Eric Radman : a Journal

Trusted Macros in C

One of the design goals of expectations, a unit-test framework for Ruby is to encourage people to Verify One Condition per Test. When programming in C I think this principle needs to be called Verify One Function per Test. Macros are a bit different in that they should be generalized bits of code that prove themselves through tests, reasoning, and even discussion about compiler standards.

If a macro implements application logic, then it should be formulated as a function and unit-tested. If macros are proven by virtue of their origin or some kind of outside reference then a programmer is free to treat them as if they were language primitives that work even on unknown platforms.

Example: MEMBER_LENGTH

In C it isn't possible to read the size of a struct member without a reference to the struct, so this doesn't work

typedef struct {
    int intArray[2];
    char charArray[4];
    double doubleArray[6];
} myStruct;

printf("size of myStruct.intArray is %d\n", sizeof myStruct.intArray);
/*
member.c: In function `main':
member.c:10: error: syntax error before '.' token
*/

myStruct has no spacial charactarisitics until we create an instance. One way to solve this is to make one

myStruct myStructInstance;
printf("size of myStruct.intArray is %d\n", sizeof myStructInstance.intArray);
$ ./a.out
size of myStruct.intArray is 8

It turns out that this value can be calculated at compile time by casting a null pointer and then using sizeof on one of it's elements

printf("size of myStruct.intArray is %d\n", sizeof(((myStruct *)0)->intArray));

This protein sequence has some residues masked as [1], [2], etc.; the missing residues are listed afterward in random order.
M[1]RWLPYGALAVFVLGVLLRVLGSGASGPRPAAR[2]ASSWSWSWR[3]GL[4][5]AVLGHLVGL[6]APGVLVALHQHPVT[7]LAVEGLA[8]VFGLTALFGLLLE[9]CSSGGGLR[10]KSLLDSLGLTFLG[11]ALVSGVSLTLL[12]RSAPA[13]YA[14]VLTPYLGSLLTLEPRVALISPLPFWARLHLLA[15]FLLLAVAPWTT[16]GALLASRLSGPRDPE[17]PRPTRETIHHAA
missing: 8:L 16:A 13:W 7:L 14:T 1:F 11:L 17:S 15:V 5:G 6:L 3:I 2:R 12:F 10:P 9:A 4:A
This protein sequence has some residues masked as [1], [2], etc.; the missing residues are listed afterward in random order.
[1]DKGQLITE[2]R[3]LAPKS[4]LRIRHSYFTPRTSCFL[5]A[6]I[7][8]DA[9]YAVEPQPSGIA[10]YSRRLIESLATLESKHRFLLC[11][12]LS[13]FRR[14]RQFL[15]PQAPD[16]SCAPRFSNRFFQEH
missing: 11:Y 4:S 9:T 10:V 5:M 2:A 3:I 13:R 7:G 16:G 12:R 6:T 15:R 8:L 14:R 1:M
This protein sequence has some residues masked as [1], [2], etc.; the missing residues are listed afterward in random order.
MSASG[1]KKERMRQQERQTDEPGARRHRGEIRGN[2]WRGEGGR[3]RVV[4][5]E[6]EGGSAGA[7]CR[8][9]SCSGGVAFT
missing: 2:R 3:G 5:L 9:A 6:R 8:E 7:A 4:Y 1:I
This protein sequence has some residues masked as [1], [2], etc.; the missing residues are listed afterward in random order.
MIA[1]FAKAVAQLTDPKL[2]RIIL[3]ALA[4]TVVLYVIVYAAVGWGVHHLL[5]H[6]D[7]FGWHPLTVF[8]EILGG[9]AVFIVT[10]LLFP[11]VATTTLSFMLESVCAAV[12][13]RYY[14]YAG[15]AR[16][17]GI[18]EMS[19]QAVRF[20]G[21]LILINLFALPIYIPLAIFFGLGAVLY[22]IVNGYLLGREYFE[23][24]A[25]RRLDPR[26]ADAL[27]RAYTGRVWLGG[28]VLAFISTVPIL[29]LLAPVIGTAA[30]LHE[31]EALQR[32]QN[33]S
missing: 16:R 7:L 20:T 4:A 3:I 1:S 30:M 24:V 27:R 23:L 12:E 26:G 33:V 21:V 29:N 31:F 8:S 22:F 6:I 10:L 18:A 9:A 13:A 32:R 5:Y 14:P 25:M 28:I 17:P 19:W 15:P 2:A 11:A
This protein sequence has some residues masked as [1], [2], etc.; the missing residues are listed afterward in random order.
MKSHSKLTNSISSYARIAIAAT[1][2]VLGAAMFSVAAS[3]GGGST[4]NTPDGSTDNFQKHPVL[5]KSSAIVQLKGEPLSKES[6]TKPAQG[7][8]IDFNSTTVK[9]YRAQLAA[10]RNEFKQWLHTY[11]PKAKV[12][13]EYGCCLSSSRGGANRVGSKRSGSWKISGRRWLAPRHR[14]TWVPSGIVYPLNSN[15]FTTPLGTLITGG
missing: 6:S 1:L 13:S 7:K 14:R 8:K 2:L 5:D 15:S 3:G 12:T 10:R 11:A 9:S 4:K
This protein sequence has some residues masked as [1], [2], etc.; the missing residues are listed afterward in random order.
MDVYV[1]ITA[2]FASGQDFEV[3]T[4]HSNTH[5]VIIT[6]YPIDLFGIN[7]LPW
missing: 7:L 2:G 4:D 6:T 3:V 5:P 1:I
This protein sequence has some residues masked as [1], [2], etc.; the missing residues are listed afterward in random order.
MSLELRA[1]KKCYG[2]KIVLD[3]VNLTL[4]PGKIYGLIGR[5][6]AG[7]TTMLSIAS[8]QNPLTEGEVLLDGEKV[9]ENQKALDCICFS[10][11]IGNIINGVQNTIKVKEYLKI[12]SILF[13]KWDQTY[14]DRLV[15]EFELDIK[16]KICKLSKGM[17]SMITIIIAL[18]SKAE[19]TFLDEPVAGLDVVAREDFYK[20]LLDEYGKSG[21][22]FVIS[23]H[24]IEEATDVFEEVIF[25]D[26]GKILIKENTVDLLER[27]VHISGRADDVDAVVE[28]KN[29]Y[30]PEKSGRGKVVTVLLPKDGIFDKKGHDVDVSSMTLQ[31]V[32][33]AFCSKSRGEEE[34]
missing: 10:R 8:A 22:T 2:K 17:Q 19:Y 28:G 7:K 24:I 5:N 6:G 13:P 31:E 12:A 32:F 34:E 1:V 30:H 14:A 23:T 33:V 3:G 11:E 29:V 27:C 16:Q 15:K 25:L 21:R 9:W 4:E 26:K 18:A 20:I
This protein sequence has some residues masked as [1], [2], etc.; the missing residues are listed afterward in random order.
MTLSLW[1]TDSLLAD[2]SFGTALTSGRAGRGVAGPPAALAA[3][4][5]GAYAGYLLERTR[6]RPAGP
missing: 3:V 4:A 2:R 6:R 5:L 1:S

This is the sort of code that belongs in a macro because it's useful, strange, and valid. It looks strange because it's not legitimate to dereference a null pointer but it's valid because the calculation is done at compile-time without an instantiated pointer!

#include <stdio.h>

#define LENGTH(x) (sizeof x / sizeof x[0])
#define MEMBER_SIZE(S, M) sizeof(((S *)0)->M)
#define MEMBER_OF(S, M) ((S *)0)->M
#define MEMBER_LENGTH(S, M) LENGTH(MEMBER_OF(S, M))

int main() {
    typedef struct {
        int intArray[2];
        char charArray[4];
        double doubleArray[6];
    } myStruct;

    printf("size of myStruct.intArray is %d\n", MEMBER_SIZE(myStruct, intArray));
    printf("size of myStruct.charArray is %d\n", MEMBER_SIZE(myStruct, charArray));
    printf("size of myStruct.doubleArray is %d\n", MEMBER_SIZE(myStruct, doubleArray));

    printf("length of myStruct.intArray is %d\n", MEMBER_LENGTH(myStruct, intArray));
    printf("length of myStruct.charArray is %d\n", MEMBER_LENGTH(myStruct, charArray));
    printf("length of myStruct.doubleArray is %d\n", MEMBER_LENGTH(myStruct, doubleArray));

    return 0;
}

$ cc struct_len_test.c
$ ./a.out
size of myStruct.intArray is 8
size of myStruct.charArray is 4
size of myStruct.doubleArray is 48
length of myStruct.intArray is 2
length of myStruct.charArray is 4
length of myStruct.doubleArray is 6

After some experimentation it's clear that macros should be demonstrated, explained, and then used. Use automated tests on functions.

Last updated on November 26, 2016